Obviously, students attend school to learn. Parents rely (sometimes too much) on schools to teach their children the things they will need to become productive citizens of the country. Skills in communication, finance and science are just some of the primary skills students need to succeed. Schools also offer the opportunity to learn and practice getting along with others, including students of different races and cultures.
For the most part, schools perform adequately within their stated curriculum. On the other hand, there are often things teenagers learn in high school which are not as desirable to parents and society in general. These lessons fall into the category of “Things I wish my children had never learned in high school.” Basically these things fall into two broad categories; things learned through peer pressure and those learned via the school operations.
The teenage years provide the bridge between childhood and adulthood. The normal teenager is just beginning to exercise more mature judgment and abstract thinking. Desire for more independence motivates much of teen behavior. A common joke among parent of teens states “teens know it all, so parents are superfluous.” All teens know that parents are “antiques” and “out of touch” with the real world. In this state of belief, teens turn to their peers for “education,” making peer pressure the single most important motivating force in behavior. School, then, becomes the primary place that pressure comes to bear. Often this pressure teaches many things no child should never learn.
At this time in life teens often learn from their peers to devalue other human beings. For example, bullying appears to be gaining in “popular” behavior. Though often starting in grade school, high school bullying can become a significant problem. Much bullying appears physical in nature. Many news items report teens beaten up by other teens. Reasons given are varied. Those bullied may be smaller in size or muscle. They may be of a lower socio-economic level, a different race or culture, disabled, accused of nerdy behavior or of a different sexual preference. Sometimes any excuse or reason seems justified.
Other, more psychological forms of bullying can be just as harmful, such as snobbery and social exclusions due to reasons listed above. Sexual or physical abuse appears to be growing in acceptance. One hears about date violence and date rape more and more.
The growth of this attitude has resulted in a rise of selfish and self-serving behavior in many teens which has spilled over into adulthood. Simple courtesies may be considered “brown-nosing” and mannerly behavior as sissified. Many teens no longer exhibit respect for adults in general, including their own parents. One hears much smart-alec ‘sass’, yelling and cursing between teens and toward adults.
All of the above behaviors result from the attitude “I’m okay, but you are not okay and I can use or abuse you any way I want.” Such attitudes may be brought from home, but regardless of origin, they always result in inappropriate and sometimes harmful behaviors often reinforced via peer pressure.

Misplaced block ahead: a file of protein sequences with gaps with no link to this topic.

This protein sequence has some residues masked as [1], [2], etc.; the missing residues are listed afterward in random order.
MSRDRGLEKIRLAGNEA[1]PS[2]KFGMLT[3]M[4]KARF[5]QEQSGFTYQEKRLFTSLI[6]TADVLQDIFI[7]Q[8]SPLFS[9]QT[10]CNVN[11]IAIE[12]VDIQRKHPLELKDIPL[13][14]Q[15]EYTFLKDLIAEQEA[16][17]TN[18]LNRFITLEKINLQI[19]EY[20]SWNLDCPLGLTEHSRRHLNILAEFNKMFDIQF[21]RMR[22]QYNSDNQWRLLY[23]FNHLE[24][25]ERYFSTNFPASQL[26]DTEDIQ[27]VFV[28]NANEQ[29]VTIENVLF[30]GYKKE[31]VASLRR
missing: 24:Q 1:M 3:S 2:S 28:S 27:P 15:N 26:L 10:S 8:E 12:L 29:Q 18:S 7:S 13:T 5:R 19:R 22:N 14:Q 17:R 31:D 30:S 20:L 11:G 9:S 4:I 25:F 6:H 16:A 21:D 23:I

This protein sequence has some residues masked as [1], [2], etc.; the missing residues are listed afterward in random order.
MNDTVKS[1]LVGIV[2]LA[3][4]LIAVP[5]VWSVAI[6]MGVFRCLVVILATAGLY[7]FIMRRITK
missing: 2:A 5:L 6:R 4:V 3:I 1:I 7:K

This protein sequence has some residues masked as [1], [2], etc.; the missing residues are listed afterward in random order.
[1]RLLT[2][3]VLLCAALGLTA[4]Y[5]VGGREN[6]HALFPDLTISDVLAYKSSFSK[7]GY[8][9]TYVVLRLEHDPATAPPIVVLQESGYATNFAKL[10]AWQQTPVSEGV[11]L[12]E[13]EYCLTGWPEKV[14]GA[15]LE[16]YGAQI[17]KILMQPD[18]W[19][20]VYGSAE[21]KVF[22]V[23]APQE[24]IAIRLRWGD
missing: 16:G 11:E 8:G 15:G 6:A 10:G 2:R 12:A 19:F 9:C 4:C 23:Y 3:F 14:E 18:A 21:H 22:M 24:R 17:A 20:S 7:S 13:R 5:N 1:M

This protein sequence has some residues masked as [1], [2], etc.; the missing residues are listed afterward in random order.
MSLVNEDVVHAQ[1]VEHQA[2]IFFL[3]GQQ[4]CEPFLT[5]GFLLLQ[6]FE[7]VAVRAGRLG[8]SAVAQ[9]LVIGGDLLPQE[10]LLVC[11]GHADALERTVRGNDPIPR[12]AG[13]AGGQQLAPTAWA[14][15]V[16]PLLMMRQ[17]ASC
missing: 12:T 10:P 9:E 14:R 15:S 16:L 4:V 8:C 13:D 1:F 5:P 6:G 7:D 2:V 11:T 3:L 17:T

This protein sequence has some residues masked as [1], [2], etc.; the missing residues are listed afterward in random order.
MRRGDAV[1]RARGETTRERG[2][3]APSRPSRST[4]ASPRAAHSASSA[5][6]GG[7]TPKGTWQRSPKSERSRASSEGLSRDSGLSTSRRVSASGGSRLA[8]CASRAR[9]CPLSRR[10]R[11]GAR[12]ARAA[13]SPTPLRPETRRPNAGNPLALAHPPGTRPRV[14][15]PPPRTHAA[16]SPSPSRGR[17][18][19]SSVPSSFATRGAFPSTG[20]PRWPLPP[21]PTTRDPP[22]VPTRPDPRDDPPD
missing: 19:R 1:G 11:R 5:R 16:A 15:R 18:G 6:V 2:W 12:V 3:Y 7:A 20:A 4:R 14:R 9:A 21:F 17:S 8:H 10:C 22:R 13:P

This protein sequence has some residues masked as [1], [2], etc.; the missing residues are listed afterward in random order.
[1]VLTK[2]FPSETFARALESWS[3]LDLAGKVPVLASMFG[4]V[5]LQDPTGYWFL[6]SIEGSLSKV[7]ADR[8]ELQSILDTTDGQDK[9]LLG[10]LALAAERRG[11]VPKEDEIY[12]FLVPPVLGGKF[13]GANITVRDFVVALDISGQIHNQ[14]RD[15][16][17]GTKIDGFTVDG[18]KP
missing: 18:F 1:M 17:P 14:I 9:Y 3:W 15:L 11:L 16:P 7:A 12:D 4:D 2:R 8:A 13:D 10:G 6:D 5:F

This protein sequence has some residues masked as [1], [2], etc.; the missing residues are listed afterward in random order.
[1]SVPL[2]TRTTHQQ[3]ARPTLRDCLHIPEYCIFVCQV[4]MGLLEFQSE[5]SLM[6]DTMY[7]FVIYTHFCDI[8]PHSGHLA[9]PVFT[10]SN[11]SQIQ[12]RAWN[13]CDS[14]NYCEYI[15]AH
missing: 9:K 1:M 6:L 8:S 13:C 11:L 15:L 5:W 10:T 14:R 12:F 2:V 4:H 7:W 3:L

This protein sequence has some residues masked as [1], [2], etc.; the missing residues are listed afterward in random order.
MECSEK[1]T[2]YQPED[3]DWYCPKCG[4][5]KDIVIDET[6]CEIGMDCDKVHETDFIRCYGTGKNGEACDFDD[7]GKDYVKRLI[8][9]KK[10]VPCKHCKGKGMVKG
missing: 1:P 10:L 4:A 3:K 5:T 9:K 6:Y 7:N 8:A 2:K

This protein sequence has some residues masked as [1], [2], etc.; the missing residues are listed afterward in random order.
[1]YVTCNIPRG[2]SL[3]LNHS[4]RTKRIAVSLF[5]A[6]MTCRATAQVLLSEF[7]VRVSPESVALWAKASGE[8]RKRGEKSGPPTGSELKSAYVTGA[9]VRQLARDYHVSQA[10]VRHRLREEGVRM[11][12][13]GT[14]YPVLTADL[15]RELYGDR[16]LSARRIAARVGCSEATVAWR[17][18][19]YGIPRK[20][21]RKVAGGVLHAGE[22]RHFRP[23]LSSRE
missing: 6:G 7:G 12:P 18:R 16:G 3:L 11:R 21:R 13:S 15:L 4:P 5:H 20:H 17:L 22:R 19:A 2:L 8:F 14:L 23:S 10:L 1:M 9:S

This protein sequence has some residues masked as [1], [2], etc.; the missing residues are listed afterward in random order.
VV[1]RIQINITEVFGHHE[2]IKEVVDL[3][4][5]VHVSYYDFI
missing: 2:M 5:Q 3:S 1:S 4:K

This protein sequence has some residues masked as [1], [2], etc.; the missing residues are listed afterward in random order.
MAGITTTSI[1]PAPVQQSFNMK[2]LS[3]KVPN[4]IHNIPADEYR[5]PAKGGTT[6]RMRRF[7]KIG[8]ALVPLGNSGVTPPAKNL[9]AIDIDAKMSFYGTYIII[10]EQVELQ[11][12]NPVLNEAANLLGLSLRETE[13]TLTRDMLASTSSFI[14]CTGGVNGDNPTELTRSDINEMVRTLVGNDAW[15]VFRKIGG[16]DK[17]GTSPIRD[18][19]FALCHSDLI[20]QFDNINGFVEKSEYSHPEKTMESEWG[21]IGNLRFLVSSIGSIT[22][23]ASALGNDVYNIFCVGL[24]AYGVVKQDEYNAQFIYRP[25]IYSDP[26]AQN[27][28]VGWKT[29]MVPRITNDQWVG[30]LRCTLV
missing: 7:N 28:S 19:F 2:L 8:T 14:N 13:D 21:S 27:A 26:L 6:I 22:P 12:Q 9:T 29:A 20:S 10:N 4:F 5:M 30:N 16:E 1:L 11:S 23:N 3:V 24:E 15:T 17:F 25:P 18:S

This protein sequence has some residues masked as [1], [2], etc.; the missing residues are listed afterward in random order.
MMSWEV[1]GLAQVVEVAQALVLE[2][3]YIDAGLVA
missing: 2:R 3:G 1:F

Another attitude often obtained through peer pressure is the devaluation of self and the human body. Lessons here include self-destructive behaviors involving misuse or abuse of ones own body. Teens among peers seem to believe that such things as smoking or alcohol abuse is “cool” rather than potentially harmful. Getting high on drugs and sexual promiscuity may be promoted as “mature behavior.” Multiple body piercings and tattoos are touted as highly desirable. While the latter may not be as harmful as the ones previously mentioned, carelessness may result in serious infections or potentially fatal communicable diseases such as HIV or hepatitis.
In some ways school operations may also contribute things that students should never learn in high school. Schools with rigid curricula, for instance, leave little room for the exercise of creative thinking. Thinking “outside the box” may be discouraged in order to maintain what may be thought of as a more stable learning environment. In these instances students practice only rote learning and may fail to learn to think for themselves. This, in turn, may lead to increasing the power of peer pressure.
These days schools are held to account by a plethora of federal and state exams to “measure” student learning. Often students are primarily taught what is on the exams, rather than a broad application of knowledge. Students may fail to learn how to generalize from one subject to another, instead learning only to compartmentalize knowledge. Many brighter students lose interest in this form of education, pronouncing school and getting an education useless and boring. Such forms of measurement also restrict the broader base of knowledge in a variety of subjects.
Finally, due to limited budgets many schools are often forced to overcrowd classrooms, thus limiting the time teachers need to relate to their students one-to-one. For teens already subject to the fierce pressure of their peers, this lack of a more personal relationship with the teacher, reduces interactions with knowledgeable and caring adults. Furthermore, in such crowded conditions students may come to feel like a number rather than an individual, another way of learning to devalue themselves.
When it comes to appropriate behaviors and attitudes, parents are and always should be the main teachers in every child’s life. On the other hand, teenagers spend more time at school and with their peers than at home or with their parents. For this reason, schools stand as a vital partner providing not only knowledge, but appropriate attitudes and behaviors. It is a sad commentary that teens often learn so many things in school that we wish they wouldn’t. Hopefully parents and teachers can stand together to make such changes which can reduce the negative influences teens encounter as they step toward their own adult lives.